Yangjun Chen and Wolfgang Benn presented a talk on "Building DD to support query processing in federated systems.'' The general architecture is similar to the one presented by Bergamaschi and Sartori, but their data sources are purely relational. Extended data dictionaries (DD) are attached to clients. They contain concept mappings (assertions about extensional equality and inclusion of schema concepts) and data mapping rules. The latter are represented as a dialect of Datalog rules to resolve conflicts in the structural representation of data. The meta data is used for query decomposition and query optimization.

Parke Godfrey and Jarek Gryz listed in their presentation "Semantic query caching for heterogeneous databases'' multiple goals for storing answers to queries in caches: query optimization, security, fault tolerance, approximate answering and improved user interaction. Having caches, the problem is to find which part of a cache can be reused when a new query is posed to the system. They argue for a Datalog-based representation of cached queries. Theoretical intractability of reasoning on Datalog queries would be compensated by the the relative simplicity of queries in practice. Caches then should also be used for partial query answering (one part of answer is in cache, the rest is computed).

Paul Th. Kandzia and Christian Schlepphorst discussed in their presentation "DOOD and DL - do we need an integration'' the advantages of a deductive language (query evaluation in minimized Herbrand interpretation) versus a description logic (reasoning on all interpretations). The latter is more general but also limited to simple assertions due to inherent intractability. As a case study, they took an example from computer linguistics on hypothesis generation that was originally represented in description logics. It turns out that a deductive representation (here F-Logic) is far more compact and that the query processing facilities of F-Logic were sufficient to do the required reasoning. The schema querying property of F-Logic proved to be very useful for this purpose2.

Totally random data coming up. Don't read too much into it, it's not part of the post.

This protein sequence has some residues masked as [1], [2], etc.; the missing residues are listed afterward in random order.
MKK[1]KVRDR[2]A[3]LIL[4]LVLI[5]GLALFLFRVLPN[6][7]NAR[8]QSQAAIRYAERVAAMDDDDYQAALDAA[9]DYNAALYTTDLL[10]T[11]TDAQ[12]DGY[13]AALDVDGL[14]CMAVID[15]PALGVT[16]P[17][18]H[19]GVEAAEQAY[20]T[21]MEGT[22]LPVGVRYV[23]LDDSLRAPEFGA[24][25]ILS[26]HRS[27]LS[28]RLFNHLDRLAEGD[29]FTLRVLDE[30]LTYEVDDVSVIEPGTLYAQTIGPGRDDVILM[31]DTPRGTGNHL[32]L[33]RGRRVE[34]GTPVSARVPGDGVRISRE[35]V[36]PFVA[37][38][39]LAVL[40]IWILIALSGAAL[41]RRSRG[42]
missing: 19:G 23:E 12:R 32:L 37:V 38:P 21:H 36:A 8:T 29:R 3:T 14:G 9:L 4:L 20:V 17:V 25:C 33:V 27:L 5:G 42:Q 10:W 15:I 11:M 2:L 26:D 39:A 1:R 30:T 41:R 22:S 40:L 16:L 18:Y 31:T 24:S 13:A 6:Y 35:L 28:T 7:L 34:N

3.4 Advanced query languages

Reasoning on database schema is just one way to support more intelligent data access. Kazumasa Yokoto, Yukuhaka Banjou, Takashi Kuroda and Takeo Kunishima presented a another approach: provide more information in the answer to a query. In their talk "Extensions of query processing facilities in mediator systems'' they add two ideas. Firstly, a query may be augmented by conditional information. This is treated like data that is added to the database temporarily when processing the query. Secondly, the query processor itself generates hypothesis via an abduction process to form answers like "x is true when assumption A holds''. Though the syntax resembles F-Logic, the semantics is rather different. The approach is applied to distributed data sources which are wrapped by a logic-based language QUIK.

Vinay Chaudhri and Peter K. Karp tackled the query language issue from a different standpoint. In their talk "Querying schema information'' the SQL-like object query language from ODMG is extended by expressions to extract information about the schema of a data source. Typically, such queries are about subclasses of a given class, on the attribute types, its cardinalities and so on. The subclass query should be answered by reasoning on the class definitions, e.g. in a description logic framework. The extended OQL language then not only supports query processing but also query formulation in a heterogeneous setting.

3.5 Architectures for information access

Previous talks already introduced distributed settings for information access. In the talk "Alamo - an architecture for integrating heterogeneous data sources,'' Daniel P. Miranker and Vasilis Samoladas addressed the client-side heterogeneity problem: a user may select object-oriented, active database, deductive database or data mining views on the heterogeneous data sources. Since all these front-ends have to deal with heterogeneous data sources, a middle layer called abstract search engine is proposed. It exports an abstract cursor to the client query tools. The cursor is a buffer for the retrieved data.